Really, I stole my love of Independence Day from old roommate, Lola.
With pride and giggles and glistening smile she’d parade across our Scotts Valley living room, belting out “America the Beautiful” while inviting those in the crowded living room to do the same. Americana stars and stripes bed sheet hugged her curves like a dress, her hand held an unlit sparkler while in her hair a tinseled crown rested in celebratory wait.
Truthfully, she’s just one of those charismatic people who invites others in to join the party, to drop their grilled chicken and steak and tofu pups, to put the Blue Moon aside for a moment, and to climb up on the roof to watch the fireworks show.
Because we can.
Because it’s important to remember to live.
Because it’s necessary to suck the marrow out of life for just one night.
So even though the 4th has come and gone, and apparently this hailed holiday post is at best a week late, it’s still worth celebrating. It’s still worth the memory.
It’s worth remembering block parties as a child – of marshmallow-mayonnaise-nutty jello salad, and dripping slices of watermelon, and Dad bloodying his eye out with his own homemade slingshot.
It’s worth thinking about how the evening was the epitome of togetherness on our hometown block; barricading off each end of the street with sawhorses, we’d run in the streets, in childlike glee and play, free to be for just for a few hours.
And it’s worth a magical reflection to wonder how it never seemed to rain in Oregon that whole day or night. Then, bundling up in blankets and Dad’s oversized flannel shirts, we’d huddle in lawn chairs in the driveway, writing our names in the air with sparklers while the daddies braved the fire in the middle of the street.
Fast-forward a few years, and it’s worth a “remember” or two to think about those many summers at camp.
It’s worth remembering Fruitworks: how Lenny Kravitz’ “American Woman” blared in the background while Americana-clad superheroes threw watermelons and cantaloupes while flying across the air on a zip line. It’s worth stealing such a lovely idea from a month at Young Life camp to eventually find its cozy home in the world of Covenant camping just a few summers later.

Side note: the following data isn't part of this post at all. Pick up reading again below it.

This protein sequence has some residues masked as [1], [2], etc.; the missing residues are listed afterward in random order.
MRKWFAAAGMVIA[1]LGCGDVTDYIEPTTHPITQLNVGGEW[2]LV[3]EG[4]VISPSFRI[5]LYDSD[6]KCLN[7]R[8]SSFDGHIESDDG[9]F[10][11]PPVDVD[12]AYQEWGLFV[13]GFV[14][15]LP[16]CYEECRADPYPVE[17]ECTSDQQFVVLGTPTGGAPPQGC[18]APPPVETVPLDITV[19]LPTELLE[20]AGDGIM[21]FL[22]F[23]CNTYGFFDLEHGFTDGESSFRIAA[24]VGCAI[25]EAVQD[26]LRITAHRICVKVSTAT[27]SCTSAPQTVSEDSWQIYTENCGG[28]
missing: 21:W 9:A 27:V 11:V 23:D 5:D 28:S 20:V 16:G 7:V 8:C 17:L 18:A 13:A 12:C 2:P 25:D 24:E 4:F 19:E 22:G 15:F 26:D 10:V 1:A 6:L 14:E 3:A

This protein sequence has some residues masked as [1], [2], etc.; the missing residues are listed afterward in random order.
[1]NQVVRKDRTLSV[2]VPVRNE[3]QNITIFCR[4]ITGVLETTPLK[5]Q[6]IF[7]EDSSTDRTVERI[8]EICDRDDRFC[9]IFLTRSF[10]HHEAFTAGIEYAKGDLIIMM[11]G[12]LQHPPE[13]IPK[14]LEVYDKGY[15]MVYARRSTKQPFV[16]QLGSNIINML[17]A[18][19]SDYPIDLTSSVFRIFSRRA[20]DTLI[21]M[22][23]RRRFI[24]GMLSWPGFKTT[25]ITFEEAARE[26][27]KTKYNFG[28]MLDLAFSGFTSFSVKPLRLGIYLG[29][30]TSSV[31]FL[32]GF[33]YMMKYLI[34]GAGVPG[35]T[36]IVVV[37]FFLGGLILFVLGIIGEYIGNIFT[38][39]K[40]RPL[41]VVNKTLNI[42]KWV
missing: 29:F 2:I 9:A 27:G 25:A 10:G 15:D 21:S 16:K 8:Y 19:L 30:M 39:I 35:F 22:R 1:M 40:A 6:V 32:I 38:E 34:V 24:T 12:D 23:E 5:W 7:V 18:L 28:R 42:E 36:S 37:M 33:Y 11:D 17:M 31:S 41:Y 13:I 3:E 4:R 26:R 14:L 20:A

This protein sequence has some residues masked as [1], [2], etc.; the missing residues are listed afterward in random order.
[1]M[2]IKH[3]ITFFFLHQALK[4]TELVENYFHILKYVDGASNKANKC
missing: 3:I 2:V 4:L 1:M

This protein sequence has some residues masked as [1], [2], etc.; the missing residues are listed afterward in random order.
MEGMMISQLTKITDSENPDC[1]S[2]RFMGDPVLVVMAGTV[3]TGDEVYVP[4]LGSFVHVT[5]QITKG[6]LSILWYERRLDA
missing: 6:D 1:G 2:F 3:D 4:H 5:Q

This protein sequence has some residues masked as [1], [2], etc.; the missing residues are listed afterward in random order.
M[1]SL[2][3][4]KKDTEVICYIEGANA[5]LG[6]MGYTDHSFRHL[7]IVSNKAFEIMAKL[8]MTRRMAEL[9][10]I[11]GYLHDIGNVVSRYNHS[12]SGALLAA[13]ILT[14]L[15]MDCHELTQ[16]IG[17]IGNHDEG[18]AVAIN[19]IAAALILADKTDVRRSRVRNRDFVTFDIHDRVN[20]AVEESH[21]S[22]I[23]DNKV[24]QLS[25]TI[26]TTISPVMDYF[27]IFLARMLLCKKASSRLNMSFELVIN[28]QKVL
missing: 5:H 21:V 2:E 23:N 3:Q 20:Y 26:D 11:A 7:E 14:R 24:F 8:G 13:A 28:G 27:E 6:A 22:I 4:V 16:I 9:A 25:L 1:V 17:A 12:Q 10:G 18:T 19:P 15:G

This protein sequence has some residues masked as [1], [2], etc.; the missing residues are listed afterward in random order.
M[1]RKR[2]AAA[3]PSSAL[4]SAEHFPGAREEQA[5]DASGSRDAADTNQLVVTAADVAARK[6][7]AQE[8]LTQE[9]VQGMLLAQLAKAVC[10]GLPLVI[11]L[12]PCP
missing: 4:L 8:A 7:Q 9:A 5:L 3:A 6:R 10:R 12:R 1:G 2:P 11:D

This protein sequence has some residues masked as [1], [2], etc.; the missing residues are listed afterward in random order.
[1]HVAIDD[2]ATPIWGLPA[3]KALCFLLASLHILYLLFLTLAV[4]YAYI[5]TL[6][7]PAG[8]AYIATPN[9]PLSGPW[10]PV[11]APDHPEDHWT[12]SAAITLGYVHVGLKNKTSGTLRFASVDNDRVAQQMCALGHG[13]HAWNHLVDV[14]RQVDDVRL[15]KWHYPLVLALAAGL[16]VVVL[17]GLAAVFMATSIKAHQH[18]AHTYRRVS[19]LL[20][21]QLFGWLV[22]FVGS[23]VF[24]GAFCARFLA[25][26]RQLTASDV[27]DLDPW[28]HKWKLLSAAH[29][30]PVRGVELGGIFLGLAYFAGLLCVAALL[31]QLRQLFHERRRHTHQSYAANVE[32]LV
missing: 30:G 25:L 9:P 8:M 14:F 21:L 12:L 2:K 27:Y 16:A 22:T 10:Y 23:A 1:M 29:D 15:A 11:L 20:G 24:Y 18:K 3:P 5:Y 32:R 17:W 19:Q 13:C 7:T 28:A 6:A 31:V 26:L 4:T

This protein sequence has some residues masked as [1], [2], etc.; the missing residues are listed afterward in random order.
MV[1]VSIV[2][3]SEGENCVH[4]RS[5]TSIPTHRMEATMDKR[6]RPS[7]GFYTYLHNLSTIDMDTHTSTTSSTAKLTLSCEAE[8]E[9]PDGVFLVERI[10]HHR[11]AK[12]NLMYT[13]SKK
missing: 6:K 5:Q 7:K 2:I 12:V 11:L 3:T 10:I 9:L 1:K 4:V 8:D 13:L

(And that’s when I say a simultaneous Thank you and You’re welcome).
It’s worth remembering how we for-the-love-of-all-county-fire-laws weren’t allowed to shoot off fireworks – but for the love of camp, could plant ourselves in the branches of the trees and flash our flashlights to the tune of “The Star Spangled Banner.” We could give those kids the best damn campy 4th of July they’d ever experienced.
So this summer, Cancan and I found ourselves away from the HBH, but with family nonetheless. Sister did what she creatively does best: she magically looks at food, and then delectably dreams it into being – so although we didn’t have the marshmallow-mayonnaise-nutty jello salad of our youth, we did have potato salad and deviled eggs and gooey, cheesy burgers on the grill.
We watched our almost-toddler babies interact, and we played lawn games, and then we surveyed the trees overhead, mindful of the many Smoky the Bear lessons instilled within our northwest minds as children – for, only YOU can prevent fire fires!
And then we went to bed early, because babies make us tired and sun wears us out and we’re grown-ups now, so we can go to bed whenever we want.
But the end result was the same: like the many summers before it, whether at home or at camp, the day was surrounded by family and friends, by smiles and laughter and memories and togetherness.
And, with that rare, perfect bit of Washington sunshine as well, made it just altogether lovely.
What about you? How was your 4th of July? What are your Independence Day memories made of? …And remember, I’d love to hear your Celebrating Summer stories – submit an essay today!0